Evan Daugherty along with John Lee Hancock and Hossien Amini wrote the screenplay which has a distinct feminist vibe with the brave warrior princess in Snow White played by Stewart. I have not read the original Brothers Grimm tale, but I am guessing that it did not have the village of self disfigured women and girls, who have done so to protect themselves from the Queen's wrath. Sanders and Daugherty's message that our obsession with superficial beauty can end in tragedy is warranted in this day and age.

I am wondering in this revisionist "Snow White and the Huntsman" whether the Grimm fairy tale teetered on the balance of true love's kiss. The child Snow White wonderfully played by Raffey Cassidy is pure of heart and beauty. We learn that after her Mother's untimely death, her Father King Magnus (stalwart Noah Huntley) rashly takes Ravenna (Theron) as his new Queen. Ravenna murders Magnus, imprisons Snow White, and imposes the dark reign in the Kingdom. Then one day, the Mirror Man (eerily ominous Christopher Obi) informs Ravenna that she is no longer the "fairest of them all". Snow White (Stewart) valiantly escapes the castle into the Dark Forest, averting certain doom. At the dramatic narrative arc, Theron's Ravenna challenges Stewart, "Come and avenge your father…" For Sanders perhaps, it was never about the kiss, rather reclaiming one's power. And there may be a twist about that kiss. To that end Chris Hemsworth and Kristen Stewart are powerful and the formidable force of good against Theron's Evil Queen.

Hemsworth harnesses explosive power and sublime sadness as the Huntsman. He is a towering hero, handsome and chiseled. He has genuine screen presence. His innate physicality engages in the fight scenes. He convincingly stands his ground with the charismatic Theron, when she orders him to retrieve Snow White from the Dark Forest. Hemsworth displays poignancy as the drunken widower, who misses his beloved wife, agreeing to the Queen's offer: "A life for a life…" Hemsworth has a touching scene with Stewart saying, "I am so sorry, I failed you." He is evolving as a powerful leading man.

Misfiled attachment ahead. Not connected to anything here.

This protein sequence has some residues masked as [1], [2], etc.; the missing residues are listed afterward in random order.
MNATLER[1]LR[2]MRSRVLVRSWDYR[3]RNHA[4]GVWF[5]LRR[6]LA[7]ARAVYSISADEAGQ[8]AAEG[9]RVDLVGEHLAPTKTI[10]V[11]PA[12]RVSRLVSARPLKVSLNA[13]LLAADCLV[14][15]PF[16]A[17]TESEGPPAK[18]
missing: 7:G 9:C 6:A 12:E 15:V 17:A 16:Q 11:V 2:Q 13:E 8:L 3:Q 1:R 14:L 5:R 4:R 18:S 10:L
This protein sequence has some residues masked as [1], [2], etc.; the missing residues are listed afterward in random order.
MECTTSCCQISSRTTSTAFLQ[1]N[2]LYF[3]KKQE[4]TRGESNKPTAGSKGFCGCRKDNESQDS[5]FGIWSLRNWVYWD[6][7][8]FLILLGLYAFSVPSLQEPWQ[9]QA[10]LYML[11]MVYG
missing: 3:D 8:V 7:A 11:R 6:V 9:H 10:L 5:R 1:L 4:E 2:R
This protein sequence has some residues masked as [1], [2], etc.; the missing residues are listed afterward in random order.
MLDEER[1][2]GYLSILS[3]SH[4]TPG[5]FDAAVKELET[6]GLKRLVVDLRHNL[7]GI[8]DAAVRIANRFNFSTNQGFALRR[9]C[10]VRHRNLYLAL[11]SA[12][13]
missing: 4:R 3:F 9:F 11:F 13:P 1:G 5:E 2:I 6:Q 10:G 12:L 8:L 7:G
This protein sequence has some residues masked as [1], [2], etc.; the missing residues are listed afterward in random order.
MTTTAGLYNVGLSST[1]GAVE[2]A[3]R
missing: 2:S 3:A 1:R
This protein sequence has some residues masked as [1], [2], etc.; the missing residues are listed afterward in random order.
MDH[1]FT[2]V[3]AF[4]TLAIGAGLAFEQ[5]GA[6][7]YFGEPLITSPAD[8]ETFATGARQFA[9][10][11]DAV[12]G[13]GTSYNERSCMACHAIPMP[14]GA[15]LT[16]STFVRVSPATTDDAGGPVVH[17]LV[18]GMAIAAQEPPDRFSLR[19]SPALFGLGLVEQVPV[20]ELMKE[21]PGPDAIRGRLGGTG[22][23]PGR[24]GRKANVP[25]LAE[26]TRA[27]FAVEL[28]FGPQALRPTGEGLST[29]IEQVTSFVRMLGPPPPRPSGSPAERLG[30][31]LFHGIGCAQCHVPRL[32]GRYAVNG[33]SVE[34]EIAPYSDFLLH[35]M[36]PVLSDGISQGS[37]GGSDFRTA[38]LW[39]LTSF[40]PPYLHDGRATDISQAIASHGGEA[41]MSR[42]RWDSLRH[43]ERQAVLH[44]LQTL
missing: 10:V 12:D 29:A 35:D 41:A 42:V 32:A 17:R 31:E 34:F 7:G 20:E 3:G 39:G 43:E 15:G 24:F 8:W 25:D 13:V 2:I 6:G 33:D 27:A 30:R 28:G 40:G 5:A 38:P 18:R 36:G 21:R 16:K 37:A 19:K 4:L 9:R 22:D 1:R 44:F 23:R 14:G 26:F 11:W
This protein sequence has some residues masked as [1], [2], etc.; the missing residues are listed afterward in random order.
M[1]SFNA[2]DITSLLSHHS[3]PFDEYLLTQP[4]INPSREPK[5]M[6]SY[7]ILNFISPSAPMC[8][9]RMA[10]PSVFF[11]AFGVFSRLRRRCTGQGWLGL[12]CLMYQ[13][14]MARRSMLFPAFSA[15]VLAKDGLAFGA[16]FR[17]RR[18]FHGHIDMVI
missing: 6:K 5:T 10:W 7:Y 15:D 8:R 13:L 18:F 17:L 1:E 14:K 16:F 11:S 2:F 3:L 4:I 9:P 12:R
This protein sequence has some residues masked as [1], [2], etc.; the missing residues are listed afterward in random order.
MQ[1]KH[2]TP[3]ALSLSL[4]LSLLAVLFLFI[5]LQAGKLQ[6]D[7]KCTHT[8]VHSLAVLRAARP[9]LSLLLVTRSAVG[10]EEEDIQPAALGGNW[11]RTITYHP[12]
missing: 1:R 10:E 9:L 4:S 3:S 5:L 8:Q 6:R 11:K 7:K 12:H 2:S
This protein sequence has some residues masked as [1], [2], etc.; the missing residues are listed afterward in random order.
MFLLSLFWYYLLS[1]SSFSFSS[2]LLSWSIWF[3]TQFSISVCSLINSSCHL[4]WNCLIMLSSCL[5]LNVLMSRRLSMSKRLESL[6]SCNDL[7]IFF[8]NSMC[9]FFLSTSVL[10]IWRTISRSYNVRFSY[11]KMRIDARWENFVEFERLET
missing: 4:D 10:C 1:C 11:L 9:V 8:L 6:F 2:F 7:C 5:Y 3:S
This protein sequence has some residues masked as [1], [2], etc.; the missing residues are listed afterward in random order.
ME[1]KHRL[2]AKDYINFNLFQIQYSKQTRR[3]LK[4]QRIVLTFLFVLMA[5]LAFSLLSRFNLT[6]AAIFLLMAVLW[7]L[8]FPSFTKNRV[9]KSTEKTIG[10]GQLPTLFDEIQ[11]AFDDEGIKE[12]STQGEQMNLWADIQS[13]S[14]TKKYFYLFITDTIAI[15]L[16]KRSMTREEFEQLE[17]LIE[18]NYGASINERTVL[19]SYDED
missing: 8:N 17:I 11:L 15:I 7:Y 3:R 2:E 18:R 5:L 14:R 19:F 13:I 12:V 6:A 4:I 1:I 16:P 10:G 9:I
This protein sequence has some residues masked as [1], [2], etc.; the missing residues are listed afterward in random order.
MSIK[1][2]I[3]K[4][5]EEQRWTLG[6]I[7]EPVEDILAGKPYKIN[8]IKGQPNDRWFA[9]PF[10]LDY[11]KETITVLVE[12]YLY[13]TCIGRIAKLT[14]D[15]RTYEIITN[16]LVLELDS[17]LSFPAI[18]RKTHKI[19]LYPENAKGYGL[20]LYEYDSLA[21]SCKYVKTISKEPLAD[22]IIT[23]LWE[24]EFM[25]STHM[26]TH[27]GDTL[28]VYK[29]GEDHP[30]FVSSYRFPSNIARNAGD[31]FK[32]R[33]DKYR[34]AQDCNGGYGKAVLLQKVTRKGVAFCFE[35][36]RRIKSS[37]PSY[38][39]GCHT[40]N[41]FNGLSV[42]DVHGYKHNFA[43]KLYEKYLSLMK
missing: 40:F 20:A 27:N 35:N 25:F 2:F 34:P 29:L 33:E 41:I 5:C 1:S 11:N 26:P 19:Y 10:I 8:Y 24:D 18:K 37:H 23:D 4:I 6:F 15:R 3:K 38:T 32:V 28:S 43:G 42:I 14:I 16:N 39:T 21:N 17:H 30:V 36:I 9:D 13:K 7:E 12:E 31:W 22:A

Kristen Stewart is the surprise. She possesses a quiet beauty and fierce spirit that triumphs as Snow White in "Snow White and the Huntsman". I think she may have been a victim of the source material in the "Twilight" movies. She brilliantly balances authentic courage and vulnerability when she pleads with Hemsworth, "If you return without me, you're dead. If you leave me, I'm dead." However, her Prince Charming, or in this story William played by solid Sam Claflin does not fare as well as the fairest Snow White. William (Claflin) had a childhood crush on Snow White, until the Evil Queen's reign. Claflin is also handsome and as William is a masterful archer. He is all very earnest and sincere, the polar opposite of Hemsworth's gruff rugged Huntsman. I don't know if Writer Daugherty miscalculates in the stacked deck.

The other surprising quirk is the 7 Dwarfs. Actually, there are 8, and they are not the jovial singing little people we are used to in the Disney version. Using amazing CGI, great actors Ian McShane and Bob Hoskins lend amazing gravitas as Beith and Muir. In the magical forest scene Muir tells the Huntsman, "She is the One!"

Stewart is the One in "Snow White and the Huntsman". She along with Hemsworth and Theron are powerful in the cathartic battle of good and evil. The movie is a surprise on many levels. "Snow White and the Huntsman" is awesome.

2 out of 8 people found the following review useful:
Yes, Men in Black are Back!, 29 May 2012

In "Men in Black III" Will Smith's Agent J travels back in time to 1969 to prevent his beloved mentor Agent K, present day Tommy Lee Jones, from being murdered and avert the future destruction of the world from extraterrestrial invaders. Josh Brolin is awesome as the 29 year-old K, and younger version of Tommy Lee Jones. Brolin's performance authentically captures the Young K and essentially young Jones, in a way that is distinct homage and moving on its own right. His amazing performance wonderfully enrolls us in MIB3.

Screenwriter Etan Cohen's story possesses an unsuspecting poignancy and narrative twist. In one of the best scenes, Young K (Brolin) quietly confesses to J (Smith) in his southern drawl, "You're a good man." J gets it, and you see this touchingly in Smith's eyes. Realizing that this K is not the gruff Jones K, he replies, "What happened to you?" Will Smith is back in awesome form as J—all swagger, looking trim and fit in his black suit and tie. Smith is a master at balancing the smart ass bravado with palpable decency and humanity. Smith's historical sweet bromance with Jones transforms into something special with Brolin. That coherence solidifies Director Barry Sonnenfeld and Cohen's vision. I had seen an interview with Will Smith on "Good Morning America", where he said that he came up with the idea of MIB3 when they were filming MIB2 10 years ago. He wanted to connect up all 3 movies in some catharsis.

Don't misunderstand: "Men in Black 3" is hysterical, and action packed with ray guns vaporizing dozens of evil aliens. I didn't opt for the 3D, given that the movie was post production 3D. Though it is visually stunning with the retro 1969 MIB look, and the cool motorcycle chases.